Last month I worked on a TopCoder problem that led me to continue my exploration of monads. The problem is to sort a set of elements using comparisons whose cost is a function of the comparands. Solutions comprise a pair of methods, one of which initializes the program with the costs, and the other of which is invoked repeatedly to effect the dialog between the program and the less-than oracle.

Now choose your own adventure. Do you:

- Ask how a real computer scientist would solve it
- Watch me muddle through comparison-based sorting with variable costs
- Follow my continuation monad implementation in Java

#### Comparison-based sorting with variable costs

##### Sidebar: true story

I've seen a related problem in real life. Our app iDeal helped salespersons develop contract terms subject to Boolean constraints called guidelines, analogous to the Boolean trees examined in Charikar et al. We didn't actually have to buy our guideline results, but we did care about evaluation speed. There were basically two prices: low (computable on our local app server) and high (computable at a minicomputer reached by at least two SOAP hops and a batch job. Unlike the Charikar model, our cost function was not additive: it behaved like or, giving a result of "expensive" whenever at least one guideline couldn't be computed locally and "cheap" otherwise. Consequently, the real-life challenge was less about algorithm design and more about software engineering: given that guideline evaluation is demanded at many call sites, how can we avoid unnecessarily consulting the minicomputer?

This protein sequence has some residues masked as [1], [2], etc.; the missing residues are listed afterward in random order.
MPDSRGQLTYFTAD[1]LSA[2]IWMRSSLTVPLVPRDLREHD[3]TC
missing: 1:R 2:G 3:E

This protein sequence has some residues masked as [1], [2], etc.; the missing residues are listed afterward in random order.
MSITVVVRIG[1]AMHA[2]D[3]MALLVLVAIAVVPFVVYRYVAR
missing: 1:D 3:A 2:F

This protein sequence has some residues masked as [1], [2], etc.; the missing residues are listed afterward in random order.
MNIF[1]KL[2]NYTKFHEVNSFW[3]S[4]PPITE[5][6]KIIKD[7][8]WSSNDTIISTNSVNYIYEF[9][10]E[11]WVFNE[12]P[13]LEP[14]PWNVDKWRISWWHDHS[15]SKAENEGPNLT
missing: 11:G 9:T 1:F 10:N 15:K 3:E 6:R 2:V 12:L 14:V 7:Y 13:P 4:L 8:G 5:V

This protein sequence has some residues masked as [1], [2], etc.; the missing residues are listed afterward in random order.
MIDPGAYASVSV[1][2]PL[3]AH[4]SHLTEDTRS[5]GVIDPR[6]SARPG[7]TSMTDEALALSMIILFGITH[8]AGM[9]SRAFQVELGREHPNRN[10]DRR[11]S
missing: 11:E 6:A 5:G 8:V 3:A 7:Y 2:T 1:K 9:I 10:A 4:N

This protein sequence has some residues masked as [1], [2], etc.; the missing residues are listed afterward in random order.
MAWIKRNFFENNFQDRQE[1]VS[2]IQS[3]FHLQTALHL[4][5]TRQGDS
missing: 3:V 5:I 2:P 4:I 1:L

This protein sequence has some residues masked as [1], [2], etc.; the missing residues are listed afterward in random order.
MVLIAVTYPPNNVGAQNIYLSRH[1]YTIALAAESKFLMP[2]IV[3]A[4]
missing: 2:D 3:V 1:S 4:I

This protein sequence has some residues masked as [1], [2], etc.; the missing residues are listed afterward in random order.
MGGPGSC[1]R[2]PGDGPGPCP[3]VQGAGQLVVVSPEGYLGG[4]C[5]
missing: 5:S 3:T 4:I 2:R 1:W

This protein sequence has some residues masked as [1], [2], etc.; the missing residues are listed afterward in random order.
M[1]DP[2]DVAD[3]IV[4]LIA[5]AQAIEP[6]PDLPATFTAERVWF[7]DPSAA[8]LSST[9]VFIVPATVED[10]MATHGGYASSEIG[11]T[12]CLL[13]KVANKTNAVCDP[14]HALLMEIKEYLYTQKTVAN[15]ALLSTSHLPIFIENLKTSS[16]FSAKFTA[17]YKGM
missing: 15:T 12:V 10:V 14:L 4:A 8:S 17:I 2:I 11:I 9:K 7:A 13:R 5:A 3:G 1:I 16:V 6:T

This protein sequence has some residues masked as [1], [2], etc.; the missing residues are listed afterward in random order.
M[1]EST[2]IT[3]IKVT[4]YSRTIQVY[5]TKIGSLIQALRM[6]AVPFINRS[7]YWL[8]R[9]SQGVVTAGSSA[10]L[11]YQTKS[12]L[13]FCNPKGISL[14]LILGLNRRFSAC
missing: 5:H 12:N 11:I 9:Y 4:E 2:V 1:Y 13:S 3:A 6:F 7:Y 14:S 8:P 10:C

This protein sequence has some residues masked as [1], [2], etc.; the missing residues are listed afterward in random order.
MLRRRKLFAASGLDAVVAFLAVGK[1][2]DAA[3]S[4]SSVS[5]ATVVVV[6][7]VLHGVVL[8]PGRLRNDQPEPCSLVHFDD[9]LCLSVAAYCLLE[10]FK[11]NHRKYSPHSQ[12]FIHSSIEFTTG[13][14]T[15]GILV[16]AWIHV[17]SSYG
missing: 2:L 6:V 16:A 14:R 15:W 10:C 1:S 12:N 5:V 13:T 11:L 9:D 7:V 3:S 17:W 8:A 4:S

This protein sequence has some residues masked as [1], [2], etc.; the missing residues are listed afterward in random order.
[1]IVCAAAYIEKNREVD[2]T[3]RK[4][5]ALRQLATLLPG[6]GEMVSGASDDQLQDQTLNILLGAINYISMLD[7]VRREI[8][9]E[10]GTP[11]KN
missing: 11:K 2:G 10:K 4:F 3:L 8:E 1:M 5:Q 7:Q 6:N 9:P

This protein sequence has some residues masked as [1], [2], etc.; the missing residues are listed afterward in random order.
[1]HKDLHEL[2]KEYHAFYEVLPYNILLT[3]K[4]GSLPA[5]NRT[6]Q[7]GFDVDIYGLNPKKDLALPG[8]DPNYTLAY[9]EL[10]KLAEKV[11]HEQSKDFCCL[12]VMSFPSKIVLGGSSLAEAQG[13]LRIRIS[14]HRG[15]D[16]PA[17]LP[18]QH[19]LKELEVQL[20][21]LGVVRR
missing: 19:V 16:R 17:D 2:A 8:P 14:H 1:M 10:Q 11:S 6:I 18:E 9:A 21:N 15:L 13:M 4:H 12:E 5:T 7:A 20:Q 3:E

I first thought of divide and conquer approaches to avoid redundant queries (don't ask a < c if it is already known that a < b and b < c). I thought about algorithms for the special case when C(a, b) = 1: mergesort, heapsort, and quicksort. All of these relate to binary trees, and I thought about properties a binary search tree constructed at optimal cost would have in the general case.